When we talk about Mexican legends, we are talking about the traditions and anecdotes of an ancient people. We cannot forget that, long before the arrival of the Spaniards, culture had already existed in the area olmec and later the maya and the one represented by the Aztecs.
The result of the synthesis of all these civilizations is the history of Mexico and, of course, also its legends. In this way, some of those that we are going to tell you have their roots in pre-Columbian cultures, while others appeared later, when pre-Hispanic traditions merged with arrivals from the Old Continent. If you want to know more about the Mexican legends, we invite you to continue reading this article.
Table of Contents
- 1 Mexican legends, from the Olmecs to the present day
Mexican legends, from the Olmecs to the present day
The legendary tradition of Mexico is very rich and varied. It includes stories that have to do with the stars, with the birth of large cities, with their typical costumes (here you have an article about them) and even with the beliefs and rites of the country's inhabitants. But, without further ado, we are going to tell you some of these stories.
The legend of Popo and Itza
At Mexico City you can see two of the highest volcanoes in the country: the Popocatepetl and Itzaccíhuatl, which we will call, for simplicity, the Popo and the Itza. Both are protagonists of this story, one of the many Mexican legends of Aztec origin.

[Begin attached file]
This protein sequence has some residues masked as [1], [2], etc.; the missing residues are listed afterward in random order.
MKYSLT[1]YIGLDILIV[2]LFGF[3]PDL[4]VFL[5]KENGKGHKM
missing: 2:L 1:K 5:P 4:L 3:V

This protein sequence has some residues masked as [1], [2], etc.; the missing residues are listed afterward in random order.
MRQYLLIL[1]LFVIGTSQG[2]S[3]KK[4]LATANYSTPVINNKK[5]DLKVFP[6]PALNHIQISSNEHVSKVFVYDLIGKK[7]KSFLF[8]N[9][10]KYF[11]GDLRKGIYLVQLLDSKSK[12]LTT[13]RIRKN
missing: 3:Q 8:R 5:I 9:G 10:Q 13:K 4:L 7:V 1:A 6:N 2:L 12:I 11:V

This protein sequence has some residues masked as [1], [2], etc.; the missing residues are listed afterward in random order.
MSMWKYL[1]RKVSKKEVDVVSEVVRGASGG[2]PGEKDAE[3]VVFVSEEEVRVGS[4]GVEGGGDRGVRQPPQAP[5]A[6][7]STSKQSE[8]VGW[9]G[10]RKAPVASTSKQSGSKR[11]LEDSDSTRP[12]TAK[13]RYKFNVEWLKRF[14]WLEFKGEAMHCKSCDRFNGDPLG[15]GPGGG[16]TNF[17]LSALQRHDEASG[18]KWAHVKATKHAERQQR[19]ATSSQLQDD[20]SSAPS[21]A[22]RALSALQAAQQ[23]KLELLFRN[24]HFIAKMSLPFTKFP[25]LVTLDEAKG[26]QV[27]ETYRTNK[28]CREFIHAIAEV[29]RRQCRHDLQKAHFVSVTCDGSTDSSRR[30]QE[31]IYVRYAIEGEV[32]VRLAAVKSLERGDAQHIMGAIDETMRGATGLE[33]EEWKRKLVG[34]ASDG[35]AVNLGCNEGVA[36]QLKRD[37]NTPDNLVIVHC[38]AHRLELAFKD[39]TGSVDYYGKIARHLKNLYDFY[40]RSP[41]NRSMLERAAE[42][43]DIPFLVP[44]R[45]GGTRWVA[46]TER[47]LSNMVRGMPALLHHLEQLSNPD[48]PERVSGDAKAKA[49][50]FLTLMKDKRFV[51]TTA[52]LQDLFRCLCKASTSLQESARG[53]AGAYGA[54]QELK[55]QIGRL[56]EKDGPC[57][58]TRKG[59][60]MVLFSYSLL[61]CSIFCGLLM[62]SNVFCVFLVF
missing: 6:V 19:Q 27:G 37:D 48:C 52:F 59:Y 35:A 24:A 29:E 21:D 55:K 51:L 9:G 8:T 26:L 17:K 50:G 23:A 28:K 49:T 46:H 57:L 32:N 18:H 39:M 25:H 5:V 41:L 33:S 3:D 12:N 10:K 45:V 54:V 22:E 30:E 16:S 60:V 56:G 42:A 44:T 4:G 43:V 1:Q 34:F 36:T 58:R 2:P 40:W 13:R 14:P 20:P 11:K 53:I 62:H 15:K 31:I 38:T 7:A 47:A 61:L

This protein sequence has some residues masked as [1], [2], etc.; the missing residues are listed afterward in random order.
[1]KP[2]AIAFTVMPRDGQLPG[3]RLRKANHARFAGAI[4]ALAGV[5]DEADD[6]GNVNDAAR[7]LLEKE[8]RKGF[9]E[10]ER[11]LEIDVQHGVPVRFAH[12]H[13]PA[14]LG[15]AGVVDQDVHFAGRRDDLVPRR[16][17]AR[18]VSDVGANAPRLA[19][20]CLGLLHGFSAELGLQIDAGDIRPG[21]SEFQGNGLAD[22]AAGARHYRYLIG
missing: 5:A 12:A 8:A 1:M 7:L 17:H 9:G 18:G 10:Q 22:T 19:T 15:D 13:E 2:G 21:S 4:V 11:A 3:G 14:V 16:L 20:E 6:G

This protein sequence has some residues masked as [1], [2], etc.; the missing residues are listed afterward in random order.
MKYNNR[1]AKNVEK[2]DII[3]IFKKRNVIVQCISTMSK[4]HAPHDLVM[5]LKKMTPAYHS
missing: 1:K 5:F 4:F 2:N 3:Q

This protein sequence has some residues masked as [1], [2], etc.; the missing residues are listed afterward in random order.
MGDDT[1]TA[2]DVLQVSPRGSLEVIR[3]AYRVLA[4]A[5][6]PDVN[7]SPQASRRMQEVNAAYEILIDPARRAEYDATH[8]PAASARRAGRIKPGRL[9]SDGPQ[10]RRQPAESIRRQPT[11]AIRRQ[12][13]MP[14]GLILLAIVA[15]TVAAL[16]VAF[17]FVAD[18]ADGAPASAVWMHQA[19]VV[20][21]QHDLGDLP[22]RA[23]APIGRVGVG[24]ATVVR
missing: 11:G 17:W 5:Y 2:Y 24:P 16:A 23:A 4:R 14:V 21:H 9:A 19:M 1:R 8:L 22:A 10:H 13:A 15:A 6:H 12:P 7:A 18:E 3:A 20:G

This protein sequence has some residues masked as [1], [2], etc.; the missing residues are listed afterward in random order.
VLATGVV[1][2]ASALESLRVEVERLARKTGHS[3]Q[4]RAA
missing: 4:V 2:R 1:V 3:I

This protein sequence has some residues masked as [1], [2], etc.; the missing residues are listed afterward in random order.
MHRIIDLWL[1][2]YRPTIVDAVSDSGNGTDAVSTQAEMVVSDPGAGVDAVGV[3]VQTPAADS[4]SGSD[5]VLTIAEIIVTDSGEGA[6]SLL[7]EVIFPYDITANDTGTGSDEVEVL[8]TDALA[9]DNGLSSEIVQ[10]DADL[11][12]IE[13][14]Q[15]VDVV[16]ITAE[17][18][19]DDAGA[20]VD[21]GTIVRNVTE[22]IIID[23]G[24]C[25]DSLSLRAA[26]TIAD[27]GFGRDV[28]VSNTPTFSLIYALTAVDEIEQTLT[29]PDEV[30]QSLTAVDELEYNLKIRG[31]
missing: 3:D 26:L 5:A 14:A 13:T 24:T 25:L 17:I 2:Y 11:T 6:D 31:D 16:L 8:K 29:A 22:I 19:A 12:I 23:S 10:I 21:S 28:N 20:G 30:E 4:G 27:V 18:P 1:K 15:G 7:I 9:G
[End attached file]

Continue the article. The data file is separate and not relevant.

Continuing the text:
When this town came to the area, it created the great Tenochtitlan, on which Mexico City sits today. In her the princess was born Mixtli, who was the daughter of Tozic, emperor of the Aztecs. Upon reaching the age of marriage, she was claimed, among many others, by Axooxco, a cruel man.
Yet she loved the warrior Popoca. He, to be worthy of it, had to become a conqueror and attain the title of Eagle Knight. He went into combat and was absent for a long time. But one night, Mixtli dreamed that her lover had died in the fight and took his own life.
When Popoca returned years later, he found that his beloved had died. To pay homage to her, he buried her in a huge tomb on which he placed ten hills and promised to remain with her forever. Over time, snow covered both the Mixtli burial mound and Popoca's body, giving rise to the Itza and the Popo.